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MSE Seminar Series: Margarita Herrera-Alonso
Friday, November 21, 2014
1:00 p.m.
Room 2108, Chemical and Nuclear Engineering Bldg.
For More Information:
JoAnne Kagle
301 405 5240
jkagle@umd.edu

Functional Polycarbonates as Environmentally Responsive Materials

Margarita Herrera-Alonso
Assistant Professor
Department of Materials Science and Engineering
Johns Hopkins University

Organoboron polymers play important roles in biomedical applications. An ample number of monomers bearing boronic acid derivatives have been synthesized, particularly focusing on controlled free radical polymerization methods. Organoboron polymers synthesized by ring- opening polymerization (ROP) routes are far less explored. We discuss our recent efforts on the synthesis of boronic acid-installed cyclic carbonates by ROP and the use of these materials as polymeric prodrugs.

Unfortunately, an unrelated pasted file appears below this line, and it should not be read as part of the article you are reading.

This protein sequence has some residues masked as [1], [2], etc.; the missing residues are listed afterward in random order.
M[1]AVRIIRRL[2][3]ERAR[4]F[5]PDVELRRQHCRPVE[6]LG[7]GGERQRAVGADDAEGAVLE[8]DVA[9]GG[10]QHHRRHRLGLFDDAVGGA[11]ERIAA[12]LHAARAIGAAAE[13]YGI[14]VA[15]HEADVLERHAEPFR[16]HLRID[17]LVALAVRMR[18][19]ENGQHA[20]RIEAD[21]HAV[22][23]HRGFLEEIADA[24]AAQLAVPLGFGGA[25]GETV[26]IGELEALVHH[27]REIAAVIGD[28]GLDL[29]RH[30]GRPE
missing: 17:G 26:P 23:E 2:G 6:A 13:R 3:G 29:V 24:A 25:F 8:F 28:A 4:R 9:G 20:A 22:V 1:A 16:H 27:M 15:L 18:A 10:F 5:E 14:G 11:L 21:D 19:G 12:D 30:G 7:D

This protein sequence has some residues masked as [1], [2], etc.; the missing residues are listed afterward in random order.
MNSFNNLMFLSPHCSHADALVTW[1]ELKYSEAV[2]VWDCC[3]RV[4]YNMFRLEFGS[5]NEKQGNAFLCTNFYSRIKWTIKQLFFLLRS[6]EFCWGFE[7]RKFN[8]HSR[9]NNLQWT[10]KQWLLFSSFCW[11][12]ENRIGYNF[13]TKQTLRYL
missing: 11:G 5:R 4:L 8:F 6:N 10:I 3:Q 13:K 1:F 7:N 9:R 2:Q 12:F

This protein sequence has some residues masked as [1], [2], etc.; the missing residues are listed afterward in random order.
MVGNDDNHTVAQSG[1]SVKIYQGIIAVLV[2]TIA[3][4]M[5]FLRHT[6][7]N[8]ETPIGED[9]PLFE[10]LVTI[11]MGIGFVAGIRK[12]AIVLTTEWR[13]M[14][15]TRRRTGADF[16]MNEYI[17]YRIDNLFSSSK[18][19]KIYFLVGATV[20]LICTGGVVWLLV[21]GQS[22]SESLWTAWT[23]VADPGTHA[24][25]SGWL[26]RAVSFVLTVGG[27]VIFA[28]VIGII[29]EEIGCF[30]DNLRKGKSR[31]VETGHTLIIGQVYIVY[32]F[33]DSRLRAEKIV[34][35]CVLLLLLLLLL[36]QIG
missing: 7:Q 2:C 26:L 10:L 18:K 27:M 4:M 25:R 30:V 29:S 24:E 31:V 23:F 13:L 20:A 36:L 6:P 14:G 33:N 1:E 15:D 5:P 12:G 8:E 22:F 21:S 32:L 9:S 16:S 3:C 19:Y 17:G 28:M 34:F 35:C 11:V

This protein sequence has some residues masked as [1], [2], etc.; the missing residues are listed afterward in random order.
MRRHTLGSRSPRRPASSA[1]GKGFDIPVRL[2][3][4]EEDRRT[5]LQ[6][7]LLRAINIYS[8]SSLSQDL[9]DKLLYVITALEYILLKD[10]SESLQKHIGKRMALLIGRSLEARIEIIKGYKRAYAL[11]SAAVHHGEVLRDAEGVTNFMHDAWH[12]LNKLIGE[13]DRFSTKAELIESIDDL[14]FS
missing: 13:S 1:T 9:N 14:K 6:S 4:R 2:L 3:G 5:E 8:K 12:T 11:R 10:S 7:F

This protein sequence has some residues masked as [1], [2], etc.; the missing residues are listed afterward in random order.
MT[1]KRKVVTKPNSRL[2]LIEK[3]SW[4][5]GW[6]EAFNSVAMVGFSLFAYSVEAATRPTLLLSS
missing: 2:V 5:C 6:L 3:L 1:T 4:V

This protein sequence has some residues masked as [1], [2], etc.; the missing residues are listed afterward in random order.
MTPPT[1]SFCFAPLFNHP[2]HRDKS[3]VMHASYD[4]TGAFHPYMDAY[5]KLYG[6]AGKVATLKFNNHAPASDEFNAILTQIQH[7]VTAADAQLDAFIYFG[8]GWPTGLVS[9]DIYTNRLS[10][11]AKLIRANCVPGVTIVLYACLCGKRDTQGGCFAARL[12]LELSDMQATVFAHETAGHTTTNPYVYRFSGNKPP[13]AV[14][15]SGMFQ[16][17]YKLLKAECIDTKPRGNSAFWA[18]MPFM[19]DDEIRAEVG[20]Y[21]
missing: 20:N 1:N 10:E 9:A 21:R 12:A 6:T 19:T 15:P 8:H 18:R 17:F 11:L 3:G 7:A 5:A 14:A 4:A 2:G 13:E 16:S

Environmental responsiveness is an appealing trait of emerging polymeric materials, as shown for a variety of pH responsive drug delivery systems. The chemical versatility of the conjugation site and conjugate lability to physiologically relevant changes in pH, will largely determine their applicability. We have synthesized a series of boronic acid-functionalized polycarbonates (PPBC) with high precision, and used them for the formation of a drug-polymer complex with the capability to undergo pH-sensitive delivery of a diol-containing drug, capecitabine (CAPE). Complexation of CAPE with a PEGylated- PPBC block copolymer, via boronic ester formation, resulted in amphiphiles capable of self- assembling into spherical nanoparticles. We examined nanoparticle stability and release kinetics in neutral and acidic media, and relate differences in release profiles and particle stability with changes to polymer chemistry. Comparison of complexed nanoparticles with their non-complex analogs revealed striking differences in release rate and particle stability. Illustrated herein for capecitabine, the pH-sensitive dissociation of boronate esters from PPBCs can be applied in a general manner to diol- or catechol-containing solutes, demonstrating the utility of these polymers for biomedical applications.

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